December 16, 2015

Dining Room Windows - 1st One In!

In my first post about this project (here), we left off puzzling over how we were going to install those odd-shaped windows.

Where we left off. The side light is there because the

They're going to go on either side of the old dining room chimney.

We discussed taking down the old chimney, but that would
have cost more money and time than we wanted to spend.

Removing the old window was the easy part.

This was the very first window we've replaced that actually had a header! We replaced eight windows prior to this one, and every single one was simply stuck into a hole in the siding and nailed in place.

Old siding + stud + drywall + cement board = 5.25"
On top of that, we were adding 1/2" siding panels.

I've mentioned that the dining (and living) room walls are cement board. The builder nailed them to strips (not sheets) of drywall. None of that is coming down, and neither is the original wood exterior. We've been adding our new siding on top of that.

Tar paper and siding covering the window opening.

After cutting out the opening, Dan built the casing.

He made his own sill.

Inspections by Snoopervisor Meowy

Something to nail the moulding to when we get to it.

First set of windows are in!

So far so good! We need to finish with the insulation and it needs to be caulked, trimmed, and painted. However, Dan would like to get the other one in before we get much further along, so he can remember everything he did with this one. :)

35 comments:

  1. looks lovely!
    Yep, just like knitting - do the second sock/sleeve/glove before you forget what you did on the first ;)

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  2. I'm with Dan, I like to get them all to the same point so I don't forget and so I can reduce the number of tools I have to walk over/around before going onto the next step which requires a totally different set of tools.

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    1. I ought to know better, but somehow, I always think I'll remember when we get to the 2nd one, LOL.

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  3. YEA!! It is going to look like you had them made for the house!

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    1. Well, we did make them for the house. ;)

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    2. Great job, them windows can be bugger's anyhow! ;) Love your inspector....all inspector should be like Snoopervisor Meowy.....clever name too....LOL! :)

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    3. Pam, all my cats have that title, and they all live up to it, LOL

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  4. Looks good, Leigh. Isn't creativity part of a homestead? You plan, then change it, plan, then change it, and when you get down to completing the final project it seldom comes out exactly like the plans because of running into unforeseen circumstances. The visual effects of these windows will be very nice. I look forward to seeing more.

    Fern

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    1. Thanks! I recently got the first coat of paint on the barnboard and it looks really good. Can't wait to see it trimmed out and that painted too.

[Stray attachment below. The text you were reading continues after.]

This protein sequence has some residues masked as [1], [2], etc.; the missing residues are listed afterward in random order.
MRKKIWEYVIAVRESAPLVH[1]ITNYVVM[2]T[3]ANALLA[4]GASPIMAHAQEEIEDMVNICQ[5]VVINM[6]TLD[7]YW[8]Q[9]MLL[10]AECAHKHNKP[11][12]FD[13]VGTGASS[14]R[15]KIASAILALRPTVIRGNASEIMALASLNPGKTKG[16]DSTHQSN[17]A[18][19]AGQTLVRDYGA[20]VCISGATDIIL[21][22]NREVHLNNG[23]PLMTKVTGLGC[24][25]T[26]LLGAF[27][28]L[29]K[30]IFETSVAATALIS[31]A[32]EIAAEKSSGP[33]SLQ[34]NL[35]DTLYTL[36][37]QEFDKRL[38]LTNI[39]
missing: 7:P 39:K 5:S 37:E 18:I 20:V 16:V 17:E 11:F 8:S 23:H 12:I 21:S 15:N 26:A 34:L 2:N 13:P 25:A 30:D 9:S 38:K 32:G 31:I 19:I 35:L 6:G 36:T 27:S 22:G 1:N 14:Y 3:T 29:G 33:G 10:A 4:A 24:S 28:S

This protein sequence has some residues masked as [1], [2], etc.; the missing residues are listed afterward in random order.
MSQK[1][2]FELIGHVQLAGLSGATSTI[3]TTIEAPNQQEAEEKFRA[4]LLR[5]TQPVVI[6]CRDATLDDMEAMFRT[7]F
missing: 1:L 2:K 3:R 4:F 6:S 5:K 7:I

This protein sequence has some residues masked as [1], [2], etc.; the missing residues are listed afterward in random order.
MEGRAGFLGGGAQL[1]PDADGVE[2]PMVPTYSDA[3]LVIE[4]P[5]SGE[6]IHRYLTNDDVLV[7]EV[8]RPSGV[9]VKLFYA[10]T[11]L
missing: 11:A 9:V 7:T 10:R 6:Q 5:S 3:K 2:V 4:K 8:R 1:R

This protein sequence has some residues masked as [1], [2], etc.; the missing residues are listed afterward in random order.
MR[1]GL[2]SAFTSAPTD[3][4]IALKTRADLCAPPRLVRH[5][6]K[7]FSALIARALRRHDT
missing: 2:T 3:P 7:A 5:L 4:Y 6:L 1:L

I love the creative part of homesteading. I don't think our house would be nearly so unique if we'd done it another way. No complaints on my part!

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  5. Leigh,
    Beautiful work you two!!! I can totally understand why Dan wants to continue on with installing all the windows. Besides, as we get older it's hard to remember all the steps without writing them down.

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    1. Sandy, I always think I'm going to write it all down so we'll remember, but so many changes happen in the actual working out of the thing. Better to do it this way!

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  6. Nice job, and it is so much easier to do all the steps for two rather than dragging it out twice!

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    1. It does feel like dragging it out that way. Dan wishes we'd done the windows for both bedrooms at the same time for this very reason. As it is, it will be years in between. Oh well!

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  7. looking good! Glad you had a good snoopervisor for inspections. Always an important part. ;)

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    1. Later, after we set the window in the casing she came back and wanted to jump out the opening again. She caught herself, fortunately. Then she looked at us as if wanting to know where her door was!

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  8. Man, I can't believe the work Dan does. Adding the new siding over the old adds another layer of insulation, you know. Merry Christmas.

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    1. Yes, that extra insulation is welcome! Especially in an old house like this one. Every little bit helps.

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  9. You and Dan are such creative thinkers and doers - the window looks great!

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    1. Thanks! It comes from getting such good deals on odd lots of things like windows. I admit we are sometimes amazed ourselves. :)

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  10. Looks good so far. I like the angled tops, nice touch!